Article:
In the third place, God’s love drives out fear. Look at verse 31. “So don’t be afraid; you are worth more than many sparrows.” God’s people are precious. God loves each of his children so much that he gave his one and only Son Jesus Christ as a ransom for our sins. When we truly realize the love of God, there is no fear in our hearts. Even if God calls us to make the supreme sacrifice, we can do so with peace and trust. It is because we know that God is with us. Psalm 116:15 says, “Precious in the sight of the Lord is the death of his saints.”
There is a movie called “The End of the Spear.” It is about the courageous missionary lives of Nate Saint, Jim Elliot, and others who were martyred in Ecuador in 1957. In one scene, after being speared in the chest by the Waodoni Indians, they lay in a river bed in a jungle far from the civilized world. Their blood pours out and mingles with the water of the river. Their attackers surround them shouting and jumping. The missionary martyrs look up and see flashes of light. They are the angels of God preparing their welcome into heaven with eternal glory. They smile and become most peaceful. When we know the love of God and see the glory of God, there is no fear, even in death.
Fourth, acknowledge Jesus before men (32-33).
Look at verses 32-33. “Whoever acknowledges me before men, I will also acknowledge him before my Father in heaven. But whoever disowns me before men, I will disown him before my Father in heaven.” When we acknowledge him before men, he acknowledges us before the Father in heaven. We can acknowledge Jesus by sharing his name and his message. We can acknowledge Jesus by sharing our personal testimonies of his grace. We can acknowledge Jesus by sharing the word of God with people we meet. When we do this, something happens in heaven. Jesus turns to his Father God and acknowledges us as his people. When God the Father hears from Jesus that we belong to him, he sees us as he sees Jesus. God justifies us to be right with him. Our Father God looks upon us with the same affection and care as he does upon Jesus. Those whom the Father acknowledges must be acknowledged by all creation. Those whom the Father acknowledges can hold their heads up and live with joy and a real sense of honor as children of the King Jesus and members of God’s family.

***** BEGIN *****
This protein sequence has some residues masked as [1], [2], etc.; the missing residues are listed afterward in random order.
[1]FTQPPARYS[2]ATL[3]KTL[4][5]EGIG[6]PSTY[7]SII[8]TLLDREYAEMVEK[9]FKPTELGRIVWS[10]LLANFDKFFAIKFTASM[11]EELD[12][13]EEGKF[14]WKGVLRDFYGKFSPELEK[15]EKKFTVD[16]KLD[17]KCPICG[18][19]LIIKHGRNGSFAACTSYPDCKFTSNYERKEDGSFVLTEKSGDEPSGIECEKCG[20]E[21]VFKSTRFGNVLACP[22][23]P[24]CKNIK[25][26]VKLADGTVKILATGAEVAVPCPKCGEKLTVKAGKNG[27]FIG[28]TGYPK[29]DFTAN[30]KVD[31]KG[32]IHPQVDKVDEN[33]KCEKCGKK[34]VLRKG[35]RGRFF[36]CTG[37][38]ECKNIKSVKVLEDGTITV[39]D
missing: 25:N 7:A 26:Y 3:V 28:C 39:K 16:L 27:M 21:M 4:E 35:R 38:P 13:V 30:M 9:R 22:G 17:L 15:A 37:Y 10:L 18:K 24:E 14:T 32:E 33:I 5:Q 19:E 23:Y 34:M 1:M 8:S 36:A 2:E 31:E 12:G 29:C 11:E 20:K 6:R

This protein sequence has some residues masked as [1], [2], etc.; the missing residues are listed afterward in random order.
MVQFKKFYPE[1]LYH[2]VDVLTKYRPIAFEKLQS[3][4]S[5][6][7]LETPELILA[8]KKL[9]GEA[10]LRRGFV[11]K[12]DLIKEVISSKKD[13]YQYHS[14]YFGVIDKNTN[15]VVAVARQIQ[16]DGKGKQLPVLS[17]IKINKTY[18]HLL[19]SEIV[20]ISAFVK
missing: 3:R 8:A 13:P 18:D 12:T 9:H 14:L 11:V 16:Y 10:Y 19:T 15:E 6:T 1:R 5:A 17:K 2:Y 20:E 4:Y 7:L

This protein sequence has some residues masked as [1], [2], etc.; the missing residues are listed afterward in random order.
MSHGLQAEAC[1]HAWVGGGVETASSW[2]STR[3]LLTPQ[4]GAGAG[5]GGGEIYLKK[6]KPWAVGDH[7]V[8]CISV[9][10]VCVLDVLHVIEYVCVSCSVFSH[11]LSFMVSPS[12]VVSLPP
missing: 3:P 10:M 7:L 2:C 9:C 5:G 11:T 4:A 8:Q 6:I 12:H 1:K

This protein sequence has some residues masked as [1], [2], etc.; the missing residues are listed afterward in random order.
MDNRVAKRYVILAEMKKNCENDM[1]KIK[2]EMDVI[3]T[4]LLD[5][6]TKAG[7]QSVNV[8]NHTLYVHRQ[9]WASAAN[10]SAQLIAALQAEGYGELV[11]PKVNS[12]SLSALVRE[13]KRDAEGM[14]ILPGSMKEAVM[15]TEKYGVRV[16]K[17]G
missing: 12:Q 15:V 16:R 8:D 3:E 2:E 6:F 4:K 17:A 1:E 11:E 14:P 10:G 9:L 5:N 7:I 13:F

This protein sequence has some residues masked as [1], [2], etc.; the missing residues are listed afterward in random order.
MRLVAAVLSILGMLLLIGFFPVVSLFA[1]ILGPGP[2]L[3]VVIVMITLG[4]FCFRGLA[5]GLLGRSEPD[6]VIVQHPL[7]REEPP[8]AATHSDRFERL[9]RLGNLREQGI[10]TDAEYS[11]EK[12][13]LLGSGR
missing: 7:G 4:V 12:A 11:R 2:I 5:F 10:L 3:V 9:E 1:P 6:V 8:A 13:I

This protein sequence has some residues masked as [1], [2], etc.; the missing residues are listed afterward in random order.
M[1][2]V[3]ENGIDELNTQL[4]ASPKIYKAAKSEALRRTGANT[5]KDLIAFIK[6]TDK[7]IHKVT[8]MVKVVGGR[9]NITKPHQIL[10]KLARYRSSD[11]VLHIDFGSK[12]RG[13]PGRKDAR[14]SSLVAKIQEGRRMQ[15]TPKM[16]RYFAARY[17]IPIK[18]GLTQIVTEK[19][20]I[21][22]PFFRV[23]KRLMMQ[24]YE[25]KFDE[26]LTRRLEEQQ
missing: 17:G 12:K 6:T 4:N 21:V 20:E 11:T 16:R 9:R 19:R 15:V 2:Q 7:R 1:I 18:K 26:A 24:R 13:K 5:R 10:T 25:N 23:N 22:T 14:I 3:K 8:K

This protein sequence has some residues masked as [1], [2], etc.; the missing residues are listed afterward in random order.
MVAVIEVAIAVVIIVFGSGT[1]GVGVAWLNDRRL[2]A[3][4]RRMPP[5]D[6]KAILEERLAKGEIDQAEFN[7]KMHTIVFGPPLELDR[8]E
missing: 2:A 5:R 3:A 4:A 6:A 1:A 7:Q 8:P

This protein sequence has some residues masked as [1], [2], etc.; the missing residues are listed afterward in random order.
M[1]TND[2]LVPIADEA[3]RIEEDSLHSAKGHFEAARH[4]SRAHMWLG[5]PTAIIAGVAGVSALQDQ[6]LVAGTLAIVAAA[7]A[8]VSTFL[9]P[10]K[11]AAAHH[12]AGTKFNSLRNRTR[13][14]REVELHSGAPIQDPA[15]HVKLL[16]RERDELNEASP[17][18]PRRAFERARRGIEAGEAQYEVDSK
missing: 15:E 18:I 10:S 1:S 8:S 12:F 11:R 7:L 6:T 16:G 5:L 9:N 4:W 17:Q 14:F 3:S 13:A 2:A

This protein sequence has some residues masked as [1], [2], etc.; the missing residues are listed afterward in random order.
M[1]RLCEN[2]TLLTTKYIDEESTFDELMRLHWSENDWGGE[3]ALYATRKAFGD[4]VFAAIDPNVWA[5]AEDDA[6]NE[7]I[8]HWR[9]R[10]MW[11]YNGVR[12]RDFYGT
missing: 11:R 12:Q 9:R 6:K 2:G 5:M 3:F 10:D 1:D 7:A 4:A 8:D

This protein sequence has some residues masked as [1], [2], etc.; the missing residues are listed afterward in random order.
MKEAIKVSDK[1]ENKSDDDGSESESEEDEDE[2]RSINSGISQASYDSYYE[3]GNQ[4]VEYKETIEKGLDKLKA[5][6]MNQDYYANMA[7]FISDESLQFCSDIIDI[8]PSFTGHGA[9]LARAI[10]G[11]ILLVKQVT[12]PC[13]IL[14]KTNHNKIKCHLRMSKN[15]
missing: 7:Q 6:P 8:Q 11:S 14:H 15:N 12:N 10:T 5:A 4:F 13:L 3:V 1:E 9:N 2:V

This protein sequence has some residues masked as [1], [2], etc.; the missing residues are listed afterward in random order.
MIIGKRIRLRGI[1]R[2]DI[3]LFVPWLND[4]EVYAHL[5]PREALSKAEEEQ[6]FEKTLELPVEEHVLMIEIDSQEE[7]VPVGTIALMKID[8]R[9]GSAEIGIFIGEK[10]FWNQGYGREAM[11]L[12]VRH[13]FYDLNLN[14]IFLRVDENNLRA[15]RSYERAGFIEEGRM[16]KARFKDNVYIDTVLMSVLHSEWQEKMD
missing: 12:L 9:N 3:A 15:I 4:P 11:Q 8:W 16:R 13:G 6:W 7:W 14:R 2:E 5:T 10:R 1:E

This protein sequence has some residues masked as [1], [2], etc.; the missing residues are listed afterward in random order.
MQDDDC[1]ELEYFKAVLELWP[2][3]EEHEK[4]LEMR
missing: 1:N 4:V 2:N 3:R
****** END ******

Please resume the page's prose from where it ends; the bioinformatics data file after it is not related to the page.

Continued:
On the other hand, those who disown Jesus before men will be disowned by the Father. He will say to them, “I never knew you,” regardless of their excuses. Their destiny is eternal punishment.
Today we have learned from Jesus that persecution will come to his disciples who preach the gospel in his name. But God uses that persecution to achieve his ultimate purpose of spreading the gospel to all peoples of all nations. God also uses persecution to refine our inner person to be like Jesus. We have nothing to fear because our Father God will give us his Spirit. Jesus will win the final victory. Jesus is with us and he loves us immeasurably. Let’s trust his love and acknowledge Jesus before young people on our campuses.